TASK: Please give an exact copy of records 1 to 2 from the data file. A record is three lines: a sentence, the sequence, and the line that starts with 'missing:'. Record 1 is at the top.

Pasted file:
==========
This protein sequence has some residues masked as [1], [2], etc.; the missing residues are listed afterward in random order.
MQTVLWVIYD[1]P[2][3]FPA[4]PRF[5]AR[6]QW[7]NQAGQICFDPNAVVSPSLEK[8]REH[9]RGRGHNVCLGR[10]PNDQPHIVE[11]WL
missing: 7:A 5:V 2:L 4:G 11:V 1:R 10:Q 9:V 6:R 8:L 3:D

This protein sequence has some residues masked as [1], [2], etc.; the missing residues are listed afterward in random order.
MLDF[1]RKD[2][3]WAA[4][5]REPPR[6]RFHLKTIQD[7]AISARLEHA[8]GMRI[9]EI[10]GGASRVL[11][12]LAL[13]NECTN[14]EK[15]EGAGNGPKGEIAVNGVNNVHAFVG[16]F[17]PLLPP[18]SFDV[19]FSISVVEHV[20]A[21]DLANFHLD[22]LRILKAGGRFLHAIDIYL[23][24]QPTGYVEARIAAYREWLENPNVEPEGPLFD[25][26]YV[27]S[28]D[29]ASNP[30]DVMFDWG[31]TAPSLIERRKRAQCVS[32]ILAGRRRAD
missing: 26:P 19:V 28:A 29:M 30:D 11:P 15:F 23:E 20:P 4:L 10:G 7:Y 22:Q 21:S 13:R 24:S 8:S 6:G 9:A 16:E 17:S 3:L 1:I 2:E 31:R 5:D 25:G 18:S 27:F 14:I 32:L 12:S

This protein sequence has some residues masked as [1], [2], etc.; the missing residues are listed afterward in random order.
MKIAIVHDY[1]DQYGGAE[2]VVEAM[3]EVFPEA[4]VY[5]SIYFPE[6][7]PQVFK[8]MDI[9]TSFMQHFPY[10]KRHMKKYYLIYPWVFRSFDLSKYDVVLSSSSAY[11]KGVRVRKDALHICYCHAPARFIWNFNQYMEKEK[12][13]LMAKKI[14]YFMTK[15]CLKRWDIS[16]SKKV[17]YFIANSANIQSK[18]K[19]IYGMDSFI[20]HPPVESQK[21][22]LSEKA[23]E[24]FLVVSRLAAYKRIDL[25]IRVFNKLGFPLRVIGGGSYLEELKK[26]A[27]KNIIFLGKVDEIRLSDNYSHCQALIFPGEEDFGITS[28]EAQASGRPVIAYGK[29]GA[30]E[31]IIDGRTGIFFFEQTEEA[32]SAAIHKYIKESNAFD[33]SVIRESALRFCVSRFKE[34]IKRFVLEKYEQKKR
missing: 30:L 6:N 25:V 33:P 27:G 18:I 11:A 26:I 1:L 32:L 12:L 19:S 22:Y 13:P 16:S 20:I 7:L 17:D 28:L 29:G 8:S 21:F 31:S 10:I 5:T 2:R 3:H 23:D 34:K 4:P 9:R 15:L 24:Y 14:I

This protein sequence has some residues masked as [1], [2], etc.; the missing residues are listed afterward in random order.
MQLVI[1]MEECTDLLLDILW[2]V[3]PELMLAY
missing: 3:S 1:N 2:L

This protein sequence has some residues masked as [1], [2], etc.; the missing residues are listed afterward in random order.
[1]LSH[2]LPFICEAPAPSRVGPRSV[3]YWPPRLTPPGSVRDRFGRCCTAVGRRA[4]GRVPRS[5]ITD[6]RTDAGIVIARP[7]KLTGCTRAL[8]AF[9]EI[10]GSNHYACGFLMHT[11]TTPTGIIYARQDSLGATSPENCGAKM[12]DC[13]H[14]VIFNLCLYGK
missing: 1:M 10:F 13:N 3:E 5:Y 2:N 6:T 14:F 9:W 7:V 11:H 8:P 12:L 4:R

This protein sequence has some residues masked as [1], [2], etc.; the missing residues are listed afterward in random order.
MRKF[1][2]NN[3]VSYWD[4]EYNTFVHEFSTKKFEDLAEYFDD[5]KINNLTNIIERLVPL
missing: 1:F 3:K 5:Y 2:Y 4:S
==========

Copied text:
This protein sequence has some residues masked as [1], [2], etc.; the missing residues are listed afterward in random order.
MQTVLWVIYD[1]P[2][3]FPA[4]PRF[5]AR[6]QW[7]NQAGQICFDPNAVVSPSLEK[8]REH[9]RGRGHNVCLGR[10]PNDQPHIVE[11]WL
missing: 7:A 5:V 2:L 4:G 11:V 1:R 10:Q 9:V 6:R 8:L 3:D

This protein sequence has some residues masked as [1], [2], etc.; the missing residues are listed afterward in random order.
MLDF[1]RKD[2][3]WAA[4][5]REPPR[6]RFHLKTIQD[7]AISARLEHA[8]GMRI[9]EI[10]GGASRVL[11][12]LAL[13]NECTN[14]EK[15]EGAGNGPKGEIAVNGVNNVHAFVG[16]F[17]PLLPP[18]SFDV[19]FSISVVEHV[20]A[21]DLANFHLD[22]LRILKAGGRFLHAIDIYL[23][24]QPTGYVEARIAAYREWLENPNVEPEGPLFD[25][26]YV[27]S[28]D[29]ASNP[30]DVMFDWG[31]TAPSLIERRKRAQCVS[32]ILAGRRRAD
missing: 26:P 19:V 28:A 29:M 30:D 11:P 15:F 23:E 20:P 4:L 10:G 7:Y 22:Q 21:S 13:R 24:S 8:S 6:G 9:A 16:E 17:S 3:L 1:I 2:E 31:R 5:D 25:G 18:S 27:F 14:I 32:L 12:S